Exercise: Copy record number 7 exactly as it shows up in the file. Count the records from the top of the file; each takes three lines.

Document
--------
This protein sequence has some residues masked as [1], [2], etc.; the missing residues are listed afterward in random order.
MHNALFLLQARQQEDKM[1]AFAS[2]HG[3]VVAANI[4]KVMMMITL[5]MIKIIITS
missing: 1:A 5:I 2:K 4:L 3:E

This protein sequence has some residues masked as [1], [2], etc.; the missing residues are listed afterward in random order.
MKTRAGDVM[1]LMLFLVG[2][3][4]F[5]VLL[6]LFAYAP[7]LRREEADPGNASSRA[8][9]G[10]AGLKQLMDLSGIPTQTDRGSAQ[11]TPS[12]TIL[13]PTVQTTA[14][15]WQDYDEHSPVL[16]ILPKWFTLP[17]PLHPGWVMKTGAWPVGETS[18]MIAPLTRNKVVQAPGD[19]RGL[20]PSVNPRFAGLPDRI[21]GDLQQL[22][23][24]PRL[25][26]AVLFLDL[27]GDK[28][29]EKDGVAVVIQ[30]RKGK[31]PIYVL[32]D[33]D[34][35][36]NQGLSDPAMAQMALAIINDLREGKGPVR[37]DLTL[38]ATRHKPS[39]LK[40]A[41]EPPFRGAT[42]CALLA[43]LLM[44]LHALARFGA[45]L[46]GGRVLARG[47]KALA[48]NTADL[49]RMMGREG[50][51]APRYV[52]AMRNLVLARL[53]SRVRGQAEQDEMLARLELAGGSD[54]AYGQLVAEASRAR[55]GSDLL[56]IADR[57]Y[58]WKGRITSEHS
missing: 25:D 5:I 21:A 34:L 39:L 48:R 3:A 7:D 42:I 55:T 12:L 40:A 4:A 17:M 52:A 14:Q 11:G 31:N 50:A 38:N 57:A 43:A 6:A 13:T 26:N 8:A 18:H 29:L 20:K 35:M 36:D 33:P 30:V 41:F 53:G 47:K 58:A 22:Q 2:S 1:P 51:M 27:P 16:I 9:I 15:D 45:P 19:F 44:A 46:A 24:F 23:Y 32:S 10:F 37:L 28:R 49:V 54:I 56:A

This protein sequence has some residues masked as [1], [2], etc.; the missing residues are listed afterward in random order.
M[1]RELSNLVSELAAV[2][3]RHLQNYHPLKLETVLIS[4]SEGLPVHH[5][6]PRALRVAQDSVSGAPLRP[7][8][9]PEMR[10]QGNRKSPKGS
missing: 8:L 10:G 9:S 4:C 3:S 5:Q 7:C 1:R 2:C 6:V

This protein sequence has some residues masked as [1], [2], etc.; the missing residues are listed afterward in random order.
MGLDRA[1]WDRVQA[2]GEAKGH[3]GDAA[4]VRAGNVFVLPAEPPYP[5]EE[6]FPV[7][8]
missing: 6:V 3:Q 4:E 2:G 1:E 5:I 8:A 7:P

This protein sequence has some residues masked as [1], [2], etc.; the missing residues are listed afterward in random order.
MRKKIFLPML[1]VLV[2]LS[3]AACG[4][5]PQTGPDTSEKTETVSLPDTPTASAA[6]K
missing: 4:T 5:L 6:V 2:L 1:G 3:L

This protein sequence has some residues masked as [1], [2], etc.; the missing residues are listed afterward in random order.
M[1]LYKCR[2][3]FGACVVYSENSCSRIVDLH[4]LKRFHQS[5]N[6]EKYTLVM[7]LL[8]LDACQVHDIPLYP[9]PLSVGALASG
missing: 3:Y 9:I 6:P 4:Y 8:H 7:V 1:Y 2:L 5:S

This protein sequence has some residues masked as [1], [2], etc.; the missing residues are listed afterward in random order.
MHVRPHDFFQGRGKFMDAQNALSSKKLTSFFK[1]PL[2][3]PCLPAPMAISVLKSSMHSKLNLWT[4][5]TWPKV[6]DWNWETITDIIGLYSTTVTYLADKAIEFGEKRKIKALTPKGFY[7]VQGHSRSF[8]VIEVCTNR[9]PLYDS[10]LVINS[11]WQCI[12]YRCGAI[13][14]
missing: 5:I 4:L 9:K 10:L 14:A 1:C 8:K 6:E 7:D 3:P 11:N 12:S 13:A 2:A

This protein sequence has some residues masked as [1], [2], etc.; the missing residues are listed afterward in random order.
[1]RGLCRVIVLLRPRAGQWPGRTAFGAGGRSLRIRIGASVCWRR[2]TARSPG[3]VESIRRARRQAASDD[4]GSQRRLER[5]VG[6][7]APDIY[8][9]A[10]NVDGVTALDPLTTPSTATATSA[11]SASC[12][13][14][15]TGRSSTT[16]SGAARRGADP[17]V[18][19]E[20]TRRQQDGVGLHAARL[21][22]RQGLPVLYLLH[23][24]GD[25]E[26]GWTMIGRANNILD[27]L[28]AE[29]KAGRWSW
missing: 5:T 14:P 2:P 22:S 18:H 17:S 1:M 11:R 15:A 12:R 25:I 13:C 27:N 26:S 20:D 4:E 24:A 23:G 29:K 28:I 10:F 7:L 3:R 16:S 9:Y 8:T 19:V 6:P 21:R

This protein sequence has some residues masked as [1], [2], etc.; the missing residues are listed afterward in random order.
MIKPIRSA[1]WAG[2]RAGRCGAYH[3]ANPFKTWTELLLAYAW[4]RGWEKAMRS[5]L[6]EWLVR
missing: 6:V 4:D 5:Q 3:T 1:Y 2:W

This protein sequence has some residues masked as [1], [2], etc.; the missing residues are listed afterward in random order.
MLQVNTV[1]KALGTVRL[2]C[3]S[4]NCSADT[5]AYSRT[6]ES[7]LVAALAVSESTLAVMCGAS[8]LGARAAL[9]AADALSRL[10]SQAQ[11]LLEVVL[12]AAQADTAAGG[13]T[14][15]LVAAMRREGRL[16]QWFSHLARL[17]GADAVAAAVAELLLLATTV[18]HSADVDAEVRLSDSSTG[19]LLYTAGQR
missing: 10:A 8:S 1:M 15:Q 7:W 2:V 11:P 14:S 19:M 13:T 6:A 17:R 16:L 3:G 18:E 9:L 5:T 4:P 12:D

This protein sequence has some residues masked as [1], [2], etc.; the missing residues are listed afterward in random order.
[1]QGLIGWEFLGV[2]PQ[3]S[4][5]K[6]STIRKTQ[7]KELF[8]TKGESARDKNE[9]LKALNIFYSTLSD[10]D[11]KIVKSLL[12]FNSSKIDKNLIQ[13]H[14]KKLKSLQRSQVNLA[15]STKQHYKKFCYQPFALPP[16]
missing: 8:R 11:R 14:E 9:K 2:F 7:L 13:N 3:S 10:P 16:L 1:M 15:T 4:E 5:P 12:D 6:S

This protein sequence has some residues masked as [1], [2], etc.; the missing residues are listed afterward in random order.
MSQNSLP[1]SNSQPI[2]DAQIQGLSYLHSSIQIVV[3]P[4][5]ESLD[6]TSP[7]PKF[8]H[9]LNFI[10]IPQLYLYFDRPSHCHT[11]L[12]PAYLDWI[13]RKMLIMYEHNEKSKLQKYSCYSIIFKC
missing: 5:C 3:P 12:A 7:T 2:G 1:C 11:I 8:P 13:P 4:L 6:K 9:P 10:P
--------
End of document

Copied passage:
This protein sequence has some residues masked as [1], [2], etc.; the missing residues are listed afterward in random order.
MHVRPHDFFQGRGKFMDAQNALSSKKLTSFFK[1]PL[2][3]PCLPAPMAISVLKSSMHSKLNLWT[4][5]TWPKV[6]DWNWETITDIIGLYSTTVTYLADKAIEFGEKRKIKALTPKGFY[7]VQGHSRSF[8]VIEVCTNR[9]PLYDS[10]LVINS[11]WQCI[12]YRCGAI[13][14]
missing: 5:I 4:L 9:K 10:L 14:A 1:C 8:K 6:E 7:D 3:P 11:N 12:S 13:A 2:A